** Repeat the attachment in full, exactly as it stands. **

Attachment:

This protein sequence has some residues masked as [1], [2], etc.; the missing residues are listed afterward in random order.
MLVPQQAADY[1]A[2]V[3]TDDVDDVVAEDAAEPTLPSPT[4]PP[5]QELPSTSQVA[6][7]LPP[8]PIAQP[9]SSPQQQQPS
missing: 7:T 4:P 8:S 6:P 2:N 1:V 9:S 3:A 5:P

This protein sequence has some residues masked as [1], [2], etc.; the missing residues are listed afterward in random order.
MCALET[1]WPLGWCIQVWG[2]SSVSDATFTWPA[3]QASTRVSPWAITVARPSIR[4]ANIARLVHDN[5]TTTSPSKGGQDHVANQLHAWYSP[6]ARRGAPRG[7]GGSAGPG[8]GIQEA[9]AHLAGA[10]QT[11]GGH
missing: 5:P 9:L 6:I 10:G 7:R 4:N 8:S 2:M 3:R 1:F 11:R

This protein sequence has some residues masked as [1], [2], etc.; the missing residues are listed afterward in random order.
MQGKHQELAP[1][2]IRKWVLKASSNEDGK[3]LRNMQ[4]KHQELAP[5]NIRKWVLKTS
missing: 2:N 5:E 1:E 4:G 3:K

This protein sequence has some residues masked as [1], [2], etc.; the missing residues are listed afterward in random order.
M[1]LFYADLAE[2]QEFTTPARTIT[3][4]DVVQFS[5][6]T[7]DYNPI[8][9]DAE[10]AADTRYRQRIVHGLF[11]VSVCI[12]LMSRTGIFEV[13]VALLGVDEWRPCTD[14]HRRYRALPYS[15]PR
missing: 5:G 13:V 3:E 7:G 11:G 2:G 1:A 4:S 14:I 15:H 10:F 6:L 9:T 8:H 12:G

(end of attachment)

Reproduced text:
This protein sequence has some residues masked as [1], [2], etc.; the missing residues are listed afterward in random order.
MLVPQQAADY[1]A[2]V[3]TDDVDDVVAEDAAEPTLPSPT[4]PP[5]QELPSTSQVA[6][7]LPP[8]PIAQP[9]SSPQQQQPS
missing: 7:T 4:P 8:S 6:P 2:N 1:V 9:S 3:A 5:P

This protein sequence has some residues masked as [1], [2], etc.; the missing residues are listed afterward in random order.
MCALET[1]WPLGWCIQVWG[2]SSVSDATFTWPA[3]QASTRVSPWAITVARPSIR[4]ANIARLVHDN[5]TTTSPSKGGQDHVANQLHAWYSP[6]ARRGAPRG[7]GGSAGPG[8]GIQEA[9]AHLAGA[10]QT[11]GGH
missing: 5:P 9:L 6:I 10:G 7:R 4:N 8:S 2:M 3:R 1:F 11:R

This protein sequence has some residues masked as [1], [2], etc.; the missing residues are listed afterward in random order.
MQGKHQELAP[1][2]IRKWVLKASSNEDGK[3]LRNMQ[4]KHQELAP[5]NIRKWVLKTS
missing: 2:N 5:E 1:E 4:G 3:K

This protein sequence has some residues masked as [1], [2], etc.; the missing residues are listed afterward in random order.
M[1]LFYADLAE[2]QEFTTPARTIT[3][4]DVVQFS[5][6]T[7]DYNPI[8][9]DAE[10]AADTRYRQRIVHGLF[11]VSVCI[12]LMSRTGIFEV[13]VALLGVDEWRPCTD[14]HRRYRALPYS[15]PR
missing: 5:G 13:V 3:E 7:G 11:G 2:G 1:A 4:S 14:I 15:H 10:F 6:L 9:T 8:H 12:G